Dumping the issue of Iraqi refugees on the lap of the United Nations may be one easy way for the US-led coalition to wash its hands of this humanitarian calamity, unmatched in the Arab world since the Palestinian nakba or disaster of 1948 as a consequence of the establishment of Israel.
To say the least, it does not speak highly of the Bush administration and its British counterpart to have taken a back seat while more than four million displaced Iraqis, half of whom are in neighbouring Syria and Jordan, try and make their ends meet.
A British parliamentary foreign affairs committee has this week rebuked the government for not "providing any financial support" in the last two years to the UN High Commissioner for Refugees (UNHCR) "to assist the plight of refugees" from Iraq.
It recommended that financial assistance be provided to Syria, now home to 1.5 million Iraqis, and Jordan where more than 750,000 have temporarily settled there.
The all-party committee insisted that future assistance "should be conditional on these countries keeping their borders open to Iraqi asylum seekers".
In the tradition of Arab hospitality, Syria is still receiving an average of 2,000 refugees a day, while Jordan is reportedly more selective. In turn, the Bush administration has not fared much better.
Its seemingly lackadaisical attitude has been the target of severe criticism, even from some legislators including Senator Ted Kennedy, Democrat of Massachusetts.
It has so far been primarily focusing on Iraqis who have worked, some as translators, for the US government or military in Iraq because, as explained by US Ambassador to Iraq Ryan Crocker, they are the targets of attacks by Iraqi militias.
Only 466 have been admitted but US Undersecretary of State Paul Dobriansky, who has recently led a task force on Iraqi refugees, has said the US would attempt to resettle in the US about 7,000 Iraqi refugees from countries where they are at present.
A senior State Department official, speaking on background, gave a somewhat brighter picture. He explained that the "total envelope" is about $150 million "for refugees outside the country and those displaced inside Iraq."
These US donations are being channelled through UNHCR and the International Red Cross. Another $14 million are given to non-government organisations that are working in Jordan, Syria and Lebanon and $10 million to help Jordanian schools which are accommodating Iraqi children,
The UNHCR and Unicef at the end of July have issued a new appeal for $129 million to meet the need for education among Iraqi youngsters. The American official stressed that "we expect to make a generous contribution as well."
When asked whether the US commitment is enough, the UN High Commissioner for Refugees, Antonio Guterres, told the press: "The dimension of the problem is so huge that nothing anytime is enough, but I think it's a good start."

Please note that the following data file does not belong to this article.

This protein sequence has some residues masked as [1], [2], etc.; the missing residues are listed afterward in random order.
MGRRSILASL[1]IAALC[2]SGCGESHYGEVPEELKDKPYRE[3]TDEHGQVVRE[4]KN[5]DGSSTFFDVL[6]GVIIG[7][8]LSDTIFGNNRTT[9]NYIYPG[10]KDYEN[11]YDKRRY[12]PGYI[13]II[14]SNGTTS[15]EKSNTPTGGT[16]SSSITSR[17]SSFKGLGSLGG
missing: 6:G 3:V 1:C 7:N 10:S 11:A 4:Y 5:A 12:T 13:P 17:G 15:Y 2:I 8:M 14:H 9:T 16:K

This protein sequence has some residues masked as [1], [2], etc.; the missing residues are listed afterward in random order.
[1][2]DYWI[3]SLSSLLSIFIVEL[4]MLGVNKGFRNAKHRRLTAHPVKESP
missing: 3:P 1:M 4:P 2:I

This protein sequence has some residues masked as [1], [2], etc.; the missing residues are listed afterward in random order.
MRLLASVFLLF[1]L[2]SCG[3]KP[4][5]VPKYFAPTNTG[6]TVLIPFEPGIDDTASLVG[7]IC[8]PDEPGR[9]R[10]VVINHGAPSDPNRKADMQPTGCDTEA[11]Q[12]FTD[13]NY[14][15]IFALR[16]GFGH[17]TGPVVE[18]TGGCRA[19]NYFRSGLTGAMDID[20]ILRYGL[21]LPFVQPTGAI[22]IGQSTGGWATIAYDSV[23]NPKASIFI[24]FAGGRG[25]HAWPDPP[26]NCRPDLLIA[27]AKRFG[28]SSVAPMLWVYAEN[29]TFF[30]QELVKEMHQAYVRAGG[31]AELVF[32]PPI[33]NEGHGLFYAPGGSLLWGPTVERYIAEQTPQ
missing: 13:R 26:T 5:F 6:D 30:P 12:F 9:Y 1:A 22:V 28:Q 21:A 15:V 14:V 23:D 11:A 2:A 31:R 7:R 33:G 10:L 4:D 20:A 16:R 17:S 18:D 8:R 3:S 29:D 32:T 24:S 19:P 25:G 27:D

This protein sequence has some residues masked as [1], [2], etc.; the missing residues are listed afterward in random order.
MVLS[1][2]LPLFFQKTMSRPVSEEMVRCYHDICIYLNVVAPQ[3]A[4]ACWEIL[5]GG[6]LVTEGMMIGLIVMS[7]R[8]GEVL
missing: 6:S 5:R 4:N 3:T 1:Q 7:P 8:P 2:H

Syrian Ambassador Emad Moustapha offered a much bleaker scenario.
A breakdown of Syrian expenses, submitted to the State Department and a copy of which was made available to me, revealed that the annual cost to the Syrian government "through subsidies for bread, heating oil, natural gas, gasoline, electrical power and water (is) approximately$1,877, 100,000."
The statement explained that the Syrian government pays "each year for registered Iraqi students, treatment of Iraqi patients at hospitals run by the Ministry of Higher Education, and bread approximately $830,533,844."
It added that this does not include the large expenditures made by the Syrian Ministry of Health for the treatment of Iraqi patients at public hospitals.
Besides the civil war now raging in Iraq and which has taken a heavy toll of American and Arab lives, unemployment or underemployment there has affected almost 50 per cent of the population, reported Anthony H. Cordesman, a respected strategist with the Centre for Strategic and International Studies in a 25-page report which The Washington Post has described as "absorbing".
He also cited US Department of Energy figures showing that Iraq is no longer oil wealthy: Iraqi oil exports earned in 1980 the equivalent of $55.3 billion but only $24.5 billion last year and a projected $22.9 billion this year, a decline of more than 50 per cent. Over the same period, he noted that Iraq's population has grown by 63 per cent.
The continued presence of the Iraqi refugees in Syria and Jordan, and in much smaller numbers in Saudi Arabia, Lebanon and Egypt, could pose serious problems for these host countries.
The US, because of its commanding role in Iraq, bears a major responsibility in shouldering the case of the hapless Iraqis, and more importantly in finding a quick resolution to the raging conflict in their homeland, so that they, unlike the unfortunate Palestinians, can return to their homeland forthwith.
George Hishmeh is a Washington-based columnist. He can be contacted at firstname.lastname@example.org